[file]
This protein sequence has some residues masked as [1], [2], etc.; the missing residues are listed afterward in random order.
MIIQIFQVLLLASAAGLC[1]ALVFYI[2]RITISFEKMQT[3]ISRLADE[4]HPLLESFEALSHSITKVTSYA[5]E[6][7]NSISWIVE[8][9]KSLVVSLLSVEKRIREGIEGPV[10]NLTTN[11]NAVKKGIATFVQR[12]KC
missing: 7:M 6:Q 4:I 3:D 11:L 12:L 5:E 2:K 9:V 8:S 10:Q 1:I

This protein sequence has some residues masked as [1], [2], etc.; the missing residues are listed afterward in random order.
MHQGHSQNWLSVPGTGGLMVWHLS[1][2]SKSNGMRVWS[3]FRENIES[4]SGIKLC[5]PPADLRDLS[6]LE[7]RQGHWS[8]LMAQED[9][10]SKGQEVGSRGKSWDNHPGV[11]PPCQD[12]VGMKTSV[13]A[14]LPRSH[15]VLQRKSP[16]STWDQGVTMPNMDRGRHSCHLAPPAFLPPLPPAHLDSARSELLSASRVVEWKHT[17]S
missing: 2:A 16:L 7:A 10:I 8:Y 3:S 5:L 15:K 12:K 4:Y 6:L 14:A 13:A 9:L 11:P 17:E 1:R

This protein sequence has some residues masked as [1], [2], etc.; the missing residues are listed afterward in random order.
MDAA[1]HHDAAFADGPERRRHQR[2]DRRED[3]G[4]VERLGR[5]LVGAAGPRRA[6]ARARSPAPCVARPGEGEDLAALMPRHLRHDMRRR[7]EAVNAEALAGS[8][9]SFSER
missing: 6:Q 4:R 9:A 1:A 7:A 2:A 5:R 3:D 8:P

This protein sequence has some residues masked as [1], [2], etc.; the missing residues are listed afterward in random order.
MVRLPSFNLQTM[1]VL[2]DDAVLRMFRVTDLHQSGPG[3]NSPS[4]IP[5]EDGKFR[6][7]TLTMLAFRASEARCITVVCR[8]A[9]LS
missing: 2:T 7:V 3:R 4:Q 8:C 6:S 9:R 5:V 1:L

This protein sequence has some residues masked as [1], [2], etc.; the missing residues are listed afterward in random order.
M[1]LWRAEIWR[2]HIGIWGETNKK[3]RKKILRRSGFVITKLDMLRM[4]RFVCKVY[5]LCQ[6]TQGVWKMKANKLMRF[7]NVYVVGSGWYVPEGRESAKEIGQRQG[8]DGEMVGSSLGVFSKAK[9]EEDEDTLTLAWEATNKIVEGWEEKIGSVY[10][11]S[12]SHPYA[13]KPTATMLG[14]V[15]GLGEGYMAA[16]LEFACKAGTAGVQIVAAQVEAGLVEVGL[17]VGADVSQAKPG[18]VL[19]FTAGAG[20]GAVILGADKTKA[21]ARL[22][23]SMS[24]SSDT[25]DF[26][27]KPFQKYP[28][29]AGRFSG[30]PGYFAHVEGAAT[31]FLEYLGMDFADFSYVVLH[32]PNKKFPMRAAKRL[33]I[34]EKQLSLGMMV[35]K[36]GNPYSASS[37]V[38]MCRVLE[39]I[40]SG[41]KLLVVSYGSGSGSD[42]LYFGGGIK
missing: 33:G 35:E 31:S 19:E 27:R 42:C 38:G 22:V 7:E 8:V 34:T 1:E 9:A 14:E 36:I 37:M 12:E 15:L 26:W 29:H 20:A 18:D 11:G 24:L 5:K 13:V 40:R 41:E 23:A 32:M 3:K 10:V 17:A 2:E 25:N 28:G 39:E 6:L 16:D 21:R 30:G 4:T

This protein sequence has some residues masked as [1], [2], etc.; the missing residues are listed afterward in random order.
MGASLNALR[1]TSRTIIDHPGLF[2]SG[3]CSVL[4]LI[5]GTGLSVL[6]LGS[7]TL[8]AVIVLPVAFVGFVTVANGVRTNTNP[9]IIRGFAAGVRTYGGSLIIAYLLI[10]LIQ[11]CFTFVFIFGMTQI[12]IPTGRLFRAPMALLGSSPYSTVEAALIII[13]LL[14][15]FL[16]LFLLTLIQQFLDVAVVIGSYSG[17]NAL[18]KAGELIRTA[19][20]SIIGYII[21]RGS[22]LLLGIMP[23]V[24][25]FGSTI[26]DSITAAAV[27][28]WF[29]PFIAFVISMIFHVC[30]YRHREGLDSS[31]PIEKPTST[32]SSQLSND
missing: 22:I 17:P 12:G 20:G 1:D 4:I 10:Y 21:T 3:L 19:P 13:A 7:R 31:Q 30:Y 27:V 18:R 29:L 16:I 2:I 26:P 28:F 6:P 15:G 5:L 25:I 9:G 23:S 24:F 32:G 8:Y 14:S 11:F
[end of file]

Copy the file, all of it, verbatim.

This protein sequence has some residues masked as [1], [2], etc.; the missing residues are listed afterward in random order.
MIIQIFQVLLLASAAGLC[1]ALVFYI[2]RITISFEKMQT[3]ISRLADE[4]HPLLESFEALSHSITKVTSYA[5]E[6][7]NSISWIVE[8][9]KSLVVSLLSVEKRIREGIEGPV[10]NLTTN[11]NAVKKGIATFVQR[12]KC
missing: 7:M 6:Q 4:I 3:D 11:L 12:L 5:E 2:K 9:V 8:S 10:Q 1:I

This protein sequence has some residues masked as [1], [2], etc.; the missing residues are listed afterward in random order.
MHQGHSQNWLSVPGTGGLMVWHLS[1][2]SKSNGMRVWS[3]FRENIES[4]SGIKLC[5]PPADLRDLS[6]LE[7]RQGHWS[8]LMAQED[9][10]SKGQEVGSRGKSWDNHPGV[11]PPCQD[12]VGMKTSV[13]A[14]LPRSH[15]VLQRKSP[16]STWDQGVTMPNMDRGRHSCHLAPPAFLPPLPPAHLDSARSELLSASRVVEWKHT[17]S
missing: 2:A 16:L 7:A 10:I 8:Y 3:S 5:L 15:K 12:K 4:Y 6:L 14:A 13:A 9:L 11:P 17:E 1:R

This protein sequence has some residues masked as [1], [2], etc.; the missing residues are listed afterward in random order.
MDAA[1]HHDAAFADGPERRRHQR[2]DRRED[3]G[4]VERLGR[5]LVGAAGPRRA[6]ARARSPAPCVARPGEGEDLAALMPRHLRHDMRRR[7]EAVNAEALAGS[8][9]SFSER
missing: 6:Q 4:R 9:A 1:A 7:A 2:A 5:R 3:D 8:P

This protein sequence has some residues masked as [1], [2], etc.; the missing residues are listed afterward in random order.
MVRLPSFNLQTM[1]VL[2]DDAVLRMFRVTDLHQSGPG[3]NSPS[4]IP[5]EDGKFR[6][7]TLTMLAFRASEARCITVVCR[8]A[9]LS
missing: 2:T 7:V 3:R 4:Q 8:C 6:S 9:R 5:V 1:L

This protein sequence has some residues masked as [1], [2], etc.; the missing residues are listed afterward in random order.
M[1]LWRAEIWR[2]HIGIWGETNKK[3]RKKILRRSGFVITKLDMLRM[4]RFVCKVY[5]LCQ[6]TQGVWKMKANKLMRF[7]NVYVVGSGWYVPEGRESAKEIGQRQG[8]DGEMVGSSLGVFSKAK[9]EEDEDTLTLAWEATNKIVEGWEEKIGSVY[10][11]S[12]SHPYA[13]KPTATMLG[14]V[15]GLGEGYMAA[16]LEFACKAGTAGVQIVAAQVEAGLVEVGL[17]VGADVSQAKPG[18]VL[19]FTAGAG[20]GAVILGADKTKA[21]ARL[22][23]SMS[24]SSDT[25]DF[26][27]KPFQKYP[28][29]AGRFSG[30]PGYFAHVEGAAT[31]FLEYLGMDFADFSYVVLH[32]PNKKFPMRAAKRL[33]I[34]EKQLSLGMMV[35]K[36]GNPYSASS[37]V[38]MCRVLE[39]I[40]SG[41]KLLVVSYGSGSGSD[42]LYFGGGIK
missing: 33:G 35:E 31:S 19:E 27:R 42:C 38:G 22:V 7:E 8:V 34:T 1:E 9:A 14:E 36:I 37:M 12:E 15:L 26:W 29:H 20:A 18:D 11:G 24:L 5:K 13:V 40:R 41:E 23:A 32:M 3:K 10:V 17:A 2:E 25:N 28:G 39:E 6:L 16:D 21:R 30:G 4:T

This protein sequence has some residues masked as [1], [2], etc.; the missing residues are listed afterward in random order.
MGASLNALR[1]TSRTIIDHPGLF[2]SG[3]CSVL[4]LI[5]GTGLSVL[6]LGS[7]TL[8]AVIVLPVAFVGFVTVANGVRTNTNP[9]IIRGFAAGVRTYGGSLIIAYLLI[10]LIQ[11]CFTFVFIFGMTQI[12]IPTGRLFRAPMALLGSSPYSTVEAALIII[13]LL[14][15]FL[16]LFLLTLIQQFLDVAVVIGSYSG[17]NAL[18]KAGELIRTA[19][20]SIIGYII[21]RGS[22]LLLGIMP[23]V[24][25]FGSTI[26]DSITAAAV[27][28]WF[29]PFIAFVISMIFHVC[30]YRHREGLDSS[31]PIEKPTST[32]SSQLSND
missing: 22:I 17:P 12:G 20:G 1:D 4:I 10:Y 21:T 3:L 19:P 13:A 7:R 31:Q 30:Y 27:V 18:R 29:L 16:I 2:I 26:P 28:F 6:P 15:G 5:L 25:I 9:G 23:S 24:F 32:G 8:Y 14:S 11:F